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Process monitoring: new bidirectional sensor » bd-1 « measures shape and roughness of shafts inline

28.04.2014

The Fraunhofer Institute for Laser Technology ILT has developed an interferometric distance sensor that can precisely measure the geometric features of shafts – for example, camshafts and crankshafts – with sub-micrometer accuracy. The compact » bd-1 « sensor head can be integrated into shaft measuring machines without any difficulty and also measures surface roughness as well as geometric features. Our experts will be demonstrating the sensor live at the Control 2014 trade fair in Stuttgart.


The » bd-1 « sensor carrying out a shape and roughness measurement on a camshaft.

Source: Fraunhofer ILT, Aachen, Germany

Crankshafts, driveshafts, and camshafts are found in all internal combustion engines. The automotive industry sets extremely high standards on the manufacturing accuracy and surface characteristics of these shafts.

For example, camshafts must work with microsecond precision in controlling valve opening times synchronous to piston movement. Even the tiniest manufacturing errors can greatly impair engine performance, fuel consumption, and the service life of components.

Deviations from the specified roundness or roughness values, for instance, can lead to increased wear, unwanted noises, and malfunctions. Not surprisingly, then, the 100% inspection of shafts on the assembly line calls for measurement technology that is ten times more accurate than values applying to manufacturing technology. Measuring deviations in shape and position requires measurement accuracy in the micrometer range, sometimes even in the range of a few hundred nanometers.

For the most part, shaft measuring machines still use tactile distance sensors and laser triangulation sensors that measure a variety of characteristics such as cam shape, cam lift, base circle radius, roundness, eccentricity, angular position, and straightness of bearing positions. Surface roughness is usually measured separately using perthometers.

» bd-1 « pushes back the limits of measurement technology

Now experts at Fraunhofer ILT have developed the bidirectional optical sensor » bd-1 «, which can measure both the shape and roughness of shafts inline and needs only a fraction of the installation space that triangulation sensors take up. Its name alludes to the fact that the laser beam moves back and forth along a »bidirectional« single path. This does away with adjustment problems, as the transmitter and receiver no longer have to be aligned with each other. In direct comparison with conventional triangulation sensors, » bd-1 « boasts a much lower linearity error value, putting it way ahead of the field.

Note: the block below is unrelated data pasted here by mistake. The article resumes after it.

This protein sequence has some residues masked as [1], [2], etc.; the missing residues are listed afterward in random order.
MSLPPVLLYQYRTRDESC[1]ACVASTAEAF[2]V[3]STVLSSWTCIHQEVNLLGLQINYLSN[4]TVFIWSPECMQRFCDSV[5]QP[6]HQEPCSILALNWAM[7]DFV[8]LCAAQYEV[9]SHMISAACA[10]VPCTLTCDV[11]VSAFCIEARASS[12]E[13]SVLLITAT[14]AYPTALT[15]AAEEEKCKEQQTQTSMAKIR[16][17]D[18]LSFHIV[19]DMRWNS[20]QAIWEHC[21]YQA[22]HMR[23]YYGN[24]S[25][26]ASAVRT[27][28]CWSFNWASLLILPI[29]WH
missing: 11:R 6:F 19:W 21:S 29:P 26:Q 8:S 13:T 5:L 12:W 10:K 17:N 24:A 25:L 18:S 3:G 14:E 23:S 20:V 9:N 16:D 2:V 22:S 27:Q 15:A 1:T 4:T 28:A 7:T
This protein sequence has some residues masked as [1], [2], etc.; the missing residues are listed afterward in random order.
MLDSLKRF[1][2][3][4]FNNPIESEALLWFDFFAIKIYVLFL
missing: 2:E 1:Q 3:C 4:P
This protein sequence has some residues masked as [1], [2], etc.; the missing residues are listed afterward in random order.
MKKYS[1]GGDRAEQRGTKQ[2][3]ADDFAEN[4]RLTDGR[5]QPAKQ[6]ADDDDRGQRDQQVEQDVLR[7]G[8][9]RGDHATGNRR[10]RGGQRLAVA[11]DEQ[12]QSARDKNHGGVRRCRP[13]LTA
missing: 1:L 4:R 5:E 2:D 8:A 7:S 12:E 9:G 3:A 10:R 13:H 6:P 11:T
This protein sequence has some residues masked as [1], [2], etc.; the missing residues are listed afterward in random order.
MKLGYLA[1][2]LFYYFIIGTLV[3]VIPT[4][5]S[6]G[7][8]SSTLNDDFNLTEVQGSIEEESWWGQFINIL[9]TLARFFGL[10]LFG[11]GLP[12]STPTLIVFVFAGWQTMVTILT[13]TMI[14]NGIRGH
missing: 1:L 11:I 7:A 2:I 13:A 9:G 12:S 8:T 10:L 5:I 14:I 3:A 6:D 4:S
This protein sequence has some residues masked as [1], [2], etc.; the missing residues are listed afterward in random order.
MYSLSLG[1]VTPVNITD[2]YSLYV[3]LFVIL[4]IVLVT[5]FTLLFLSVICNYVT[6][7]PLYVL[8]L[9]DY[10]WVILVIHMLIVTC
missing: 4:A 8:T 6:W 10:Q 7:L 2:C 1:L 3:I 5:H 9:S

» bd-1 « can measure all kinds of surfaces – including finely polished, shining, and reflective surfaces, which can be difficult to measure with other optical sensors. It not only measures surfaces positioned at steep angles and drill holes with high aspect ratios; it also records surface roughness while measuring deviations in shape on rotating shafts – eliminating the need for a separate process step and equipment specifically for this purpose.

Precise, rapid inline measurement for quality inspection and process monitoring

» bd-1 « recognizes deviations in shape and the microscopic surface structure of shafts at speeds of several thousand revolutions per minute with an accuracy in the 100-nm range. This is made possible by high-speed data acquisition and processing and distance measurement frequencies of up to 70 kHz in some cases. » bd-1 « thus achieves the precision of interferometric sensors and is faster than conventional absolute-measurement distance sensors. » bd-1 « can be used both for quality inspection on the assembly line and for process monitoring during manufacture.

The sensor also works reliably in rough environments. The window for the beam outlet and inlet has a diameter of < 5 mm and can therefore be effectively protected against dirt by means of an air current.

Flexible applications

Fraunhofer ILT developers created the distance sensor primarily for manufacturers of shafts or of high-precision cylinder coordinate measuring machines (CCMMs) for components such as camshafts and crankshafts. » bd-1 « is ideally suited to the 100-percent inline inspection of geometric features in accordance with the requirements of the automotive industry. In field tests, » bd-1 « has already proved how effectively it can measure the thickness of rolled strips and blown films inline, or carry out roundness and distance measurements during the manufacture of turned parts in machine tools.

Visitors to the Control international trade fair for quality assurance in Stuttgart, which is taking place from May 6 to 9, 2014, will have the opportunity to see » bd-1 « in action as it performs live measurements at the joint Fraunhofer booth 1/1502.

Contact

Dipl.-Phys. Christian Tulea
Clinical Dioagnostics and Microsurgical Systems Group
Phone +49 241 8906-431
christian.tulea@ilt.fraunhofer.de

PD Dr. Reinhard Noll
Head of the Competence Area Measurement Technology and EUV Sources
Phone +49 241 8906-138
reinhard.noll@ilt.fraunhofer.de

Fraunhofer Institute for Laser Technology ILT
Steinbachstraße 15
52074 Aachen, Germany
 

Weitere Informationen:

http://www.ilt.fraunhofer.de

Petra Nolis | Fraunhofer-Institut

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